$${{{{{{\mathrm{All}}}}}}\; {{{{{\mathrm{information}}}}}}}\, \equiv \,{{{{{{\mathrm{Edge}}}}}} \; {{{{{\mathrm{space}}}}}}}\,,\\ \,{{{{{{\mathrm{Learnable}}}}}} \; {{{{{\mathrm{information}}}}}}} \equiv \,{{{{{{\mathrm{Cycle}}}}}} \; {{{{{\mathrm{space}}}}}}}\,,\\ \,{{{{{{\mathrm{Unlearnable}}}}}} \; {{{{{\mathrm{information}}}}}}} \equiv \,{{{{{{\mathrm{Cut}}}}}} \; {{{{{\mathrm{space}}}}}}}.$$

This implies that the number of unlearnable degrees of freedom equals 2n − c, where c is the number of connected components of the pattern transfer graph.

The learnability of cycle space follows from cycle benchmarking as discussed above. To prove the unlearnability of cut space, we use a similar argument as in Theorem 1 and show that a gauge transformation can be constructed for each cut in the pattern transfer graph. By linearity, this implies that any vector in the cut space corresponds to a gauge transformation. By definition, a learnable function must be orthogonal to all such vectors and thus orthogonal to the entire cut space. More details of the proof are given in Supplementary Section II C.

It is a well-known fact in graph theory that the cycle space of a directed graph G = (V, E) has dimension E − V + c while the cut space has dimension V − c, where c ≥ 1 is the number of connected components in G32 (a (weakly) connected component is a maximal subgraph in which every vertex is reachable from every other vertex via an undirected path). Theorem 2 implies that among the m 4n degrees of freedom of the Pauli noise associated with a Clifford gate set, there are 2n − c unlearnable degrees of freedom. This shows that while the number of unlearnable degrees of freedom can be exponentially large, they only occupy an exponentially small fraction of the entire space. In addition, a cycle and cut basis can be efficiently determined for a given graph, though in our case this takes exponential time because the pattern transfer graph itself is exponentially large. However, computing the cycle/cut basis is not the bottleneck as the information to be learned also grows exponentially with the number of qubits. For small system sizes such as 2-qubit Clifford gates, we can write down a cycle basis as shown in Table 1(a) for the CNOT and SWAP gates, which represents all learnable information about these gates. The CNOT gate has 2 unlearnable degrees of freedom while the SWAP gate has 1 unlearnable degree of freedom. As the pattern transfer graph has at least 2 connected components, we conclude that the Pauli noise channel of a 2-qubit Clifford gate has at most 2 unlearnable degrees of freedom. Note that when treating {CNOT, SWAP} together as a gate set, there are only 2 unlearnable degrees of freedom according to Theorem 2 instead of 2 + 1 = 3, because there is one additional learnable degree of freedom (such as \({l}_{IZ}^{{{{{{{{\rm{CNOT}}}}}}}}}+{l}_{XX}^{{{{{{{{\rm{CNOT}}}}}}}}}+{l}_{XI}^{{{{{{{{\rm{SWAP}}}}}}}}}\)) that is a joint function of the two gates.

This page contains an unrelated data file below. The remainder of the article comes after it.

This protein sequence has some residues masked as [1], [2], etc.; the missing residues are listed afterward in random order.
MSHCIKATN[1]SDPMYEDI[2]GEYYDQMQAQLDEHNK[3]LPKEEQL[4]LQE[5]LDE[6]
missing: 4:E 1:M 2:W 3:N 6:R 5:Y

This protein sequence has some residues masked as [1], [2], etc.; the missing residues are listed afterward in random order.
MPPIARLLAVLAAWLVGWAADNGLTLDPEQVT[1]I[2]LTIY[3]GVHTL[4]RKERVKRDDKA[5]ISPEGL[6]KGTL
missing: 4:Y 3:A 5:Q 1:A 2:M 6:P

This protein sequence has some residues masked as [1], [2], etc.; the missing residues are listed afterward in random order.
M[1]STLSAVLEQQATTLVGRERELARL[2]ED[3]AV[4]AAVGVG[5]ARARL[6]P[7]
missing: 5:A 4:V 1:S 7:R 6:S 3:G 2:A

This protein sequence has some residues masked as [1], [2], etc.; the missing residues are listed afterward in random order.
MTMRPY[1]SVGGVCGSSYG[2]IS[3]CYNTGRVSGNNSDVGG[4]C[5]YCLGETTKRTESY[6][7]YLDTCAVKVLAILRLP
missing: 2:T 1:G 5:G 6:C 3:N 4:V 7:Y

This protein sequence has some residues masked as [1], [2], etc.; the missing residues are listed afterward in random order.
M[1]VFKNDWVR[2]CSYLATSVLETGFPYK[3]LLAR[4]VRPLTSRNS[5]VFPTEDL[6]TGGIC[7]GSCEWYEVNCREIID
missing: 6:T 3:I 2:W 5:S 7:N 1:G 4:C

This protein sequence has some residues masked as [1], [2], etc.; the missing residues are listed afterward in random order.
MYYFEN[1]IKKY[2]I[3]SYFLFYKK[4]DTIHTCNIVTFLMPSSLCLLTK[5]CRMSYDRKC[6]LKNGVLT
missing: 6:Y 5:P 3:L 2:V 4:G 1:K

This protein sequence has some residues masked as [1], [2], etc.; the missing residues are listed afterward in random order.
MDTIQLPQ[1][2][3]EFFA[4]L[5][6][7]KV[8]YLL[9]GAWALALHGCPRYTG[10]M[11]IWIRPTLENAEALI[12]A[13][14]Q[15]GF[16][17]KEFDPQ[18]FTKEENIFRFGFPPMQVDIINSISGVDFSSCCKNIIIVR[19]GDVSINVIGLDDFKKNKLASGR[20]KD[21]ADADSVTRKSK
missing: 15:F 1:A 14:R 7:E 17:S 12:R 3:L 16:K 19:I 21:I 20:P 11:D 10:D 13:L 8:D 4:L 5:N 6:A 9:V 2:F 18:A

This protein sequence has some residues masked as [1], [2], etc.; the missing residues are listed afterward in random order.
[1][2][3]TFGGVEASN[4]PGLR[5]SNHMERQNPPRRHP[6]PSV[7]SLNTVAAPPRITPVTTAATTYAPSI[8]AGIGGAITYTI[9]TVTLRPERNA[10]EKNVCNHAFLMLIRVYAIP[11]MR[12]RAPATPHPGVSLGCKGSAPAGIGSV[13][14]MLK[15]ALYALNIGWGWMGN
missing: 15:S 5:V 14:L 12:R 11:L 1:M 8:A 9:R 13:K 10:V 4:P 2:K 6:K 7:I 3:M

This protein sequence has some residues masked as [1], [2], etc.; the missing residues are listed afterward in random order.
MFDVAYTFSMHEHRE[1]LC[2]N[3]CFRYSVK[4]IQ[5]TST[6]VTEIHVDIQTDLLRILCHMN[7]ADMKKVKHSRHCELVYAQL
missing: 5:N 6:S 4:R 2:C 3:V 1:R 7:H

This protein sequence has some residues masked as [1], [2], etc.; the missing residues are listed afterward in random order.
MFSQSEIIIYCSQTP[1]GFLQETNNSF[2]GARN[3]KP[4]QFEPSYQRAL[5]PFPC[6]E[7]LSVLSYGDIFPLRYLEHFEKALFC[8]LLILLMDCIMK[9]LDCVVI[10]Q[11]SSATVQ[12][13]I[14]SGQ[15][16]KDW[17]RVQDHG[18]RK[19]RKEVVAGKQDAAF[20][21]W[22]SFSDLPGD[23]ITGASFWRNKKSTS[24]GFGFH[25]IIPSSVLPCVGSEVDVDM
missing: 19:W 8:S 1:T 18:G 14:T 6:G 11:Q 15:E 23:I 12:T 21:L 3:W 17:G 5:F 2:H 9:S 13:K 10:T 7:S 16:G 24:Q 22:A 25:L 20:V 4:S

Table 1 A complete basis for the learnable linear functions of log Pauli fidelities and Pauli error rates for a single CNOT/SWAP gate